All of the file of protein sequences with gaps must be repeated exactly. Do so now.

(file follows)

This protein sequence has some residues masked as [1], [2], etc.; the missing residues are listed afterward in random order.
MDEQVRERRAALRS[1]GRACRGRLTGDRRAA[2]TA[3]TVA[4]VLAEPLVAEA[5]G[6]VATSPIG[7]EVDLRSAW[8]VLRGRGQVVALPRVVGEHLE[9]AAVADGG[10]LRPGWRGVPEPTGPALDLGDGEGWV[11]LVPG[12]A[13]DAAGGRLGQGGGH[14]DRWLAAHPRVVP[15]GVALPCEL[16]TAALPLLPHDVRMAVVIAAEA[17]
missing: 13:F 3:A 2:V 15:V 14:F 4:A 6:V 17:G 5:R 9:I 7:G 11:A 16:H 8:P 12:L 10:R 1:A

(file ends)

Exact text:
This protein sequence has some residues masked as [1], [2], etc.; the missing residues are listed afterward in random order.
MDEQVRERRAALRS[1]GRACRGRLTGDRRAA[2]TA[3]TVA[4]VLAEPLVAEA[5]G[6]VATSPIG[7]EVDLRSAW[8]VLRGRGQVVALPRVVGEHLE[9]AAVADGG[10]LRPGWRGVPEPTGPALDLGDGEGWV[11]LVPG[12]A[13]DAAGGRLGQGGGH[14]DRWLAAHPRVVP[15]GVALPCEL[16]TAALPLLPHDVRMAVVIAAEA[17]
missing: 13:F 3:A 2:V 15:V 14:F 4:A 6:V 17:G 5:R 9:I 7:G 11:A 16:H 8:P 12:L 10:R 1:A